Questioning Sebi’s decision to halt an extraordinary general meeting (EGM) of
Housing, the tribunal asked whether it was fair for the regulator to step in before the shareholders took a decision and if it thought that they were “dummies”. The tribunal was hearing an appeal by PNB Housing against Sebi’s decision to stall a Rs 4,000-crore preferential allotment to private equity investors led by Carlyle. Sebi had said that the process was not consistent with the company’s articles of association and asked the firm to undertake a valuation exercise. The tribunal adjourned the hearing to Friday at the request of Sebi’s advocate.
Pointing out that the first question to be addressed was at what stage can Sebi step in, the tribunal said that the regulator could have passed an order after the EGM. Sebi’s advocate argued that the allotment would result in a change in control and consequently an open offer. He said that the price of shares in the preferential issue would also have a bearing on the open offer price and result in small investors being short-changed.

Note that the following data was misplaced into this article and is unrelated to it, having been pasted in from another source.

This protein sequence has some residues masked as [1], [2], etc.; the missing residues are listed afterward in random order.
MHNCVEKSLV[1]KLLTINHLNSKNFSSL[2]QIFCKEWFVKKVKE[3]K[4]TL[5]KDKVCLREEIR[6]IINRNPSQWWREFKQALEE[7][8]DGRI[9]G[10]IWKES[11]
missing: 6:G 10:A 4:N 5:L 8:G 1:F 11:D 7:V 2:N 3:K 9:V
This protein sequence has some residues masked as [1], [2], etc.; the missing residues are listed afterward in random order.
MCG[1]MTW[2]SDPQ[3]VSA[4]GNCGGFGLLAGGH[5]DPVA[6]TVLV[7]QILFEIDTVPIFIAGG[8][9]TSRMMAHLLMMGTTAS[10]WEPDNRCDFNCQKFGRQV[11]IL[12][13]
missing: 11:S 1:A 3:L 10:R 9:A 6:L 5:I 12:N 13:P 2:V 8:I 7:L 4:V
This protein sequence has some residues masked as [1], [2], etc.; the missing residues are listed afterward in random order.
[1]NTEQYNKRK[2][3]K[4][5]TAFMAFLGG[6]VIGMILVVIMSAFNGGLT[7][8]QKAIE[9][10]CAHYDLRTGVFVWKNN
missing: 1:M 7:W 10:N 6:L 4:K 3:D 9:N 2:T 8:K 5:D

Sebi’s counsel cited the letter written by PNB to its subsidiary, asking it to abide by the articles of association.
Last month, Sebi had written two letters to PNB Housing, one to the company to put on hold its scheduled EGM on June 22. This was allowed by SAT, but it asked the company not to announce the voting outcome. The other one was on June 25 that asked all the directors on its board to explain why they allowed the process and pricing of the preferential allotment to Carlyle, which is alleged to have flouted the law.
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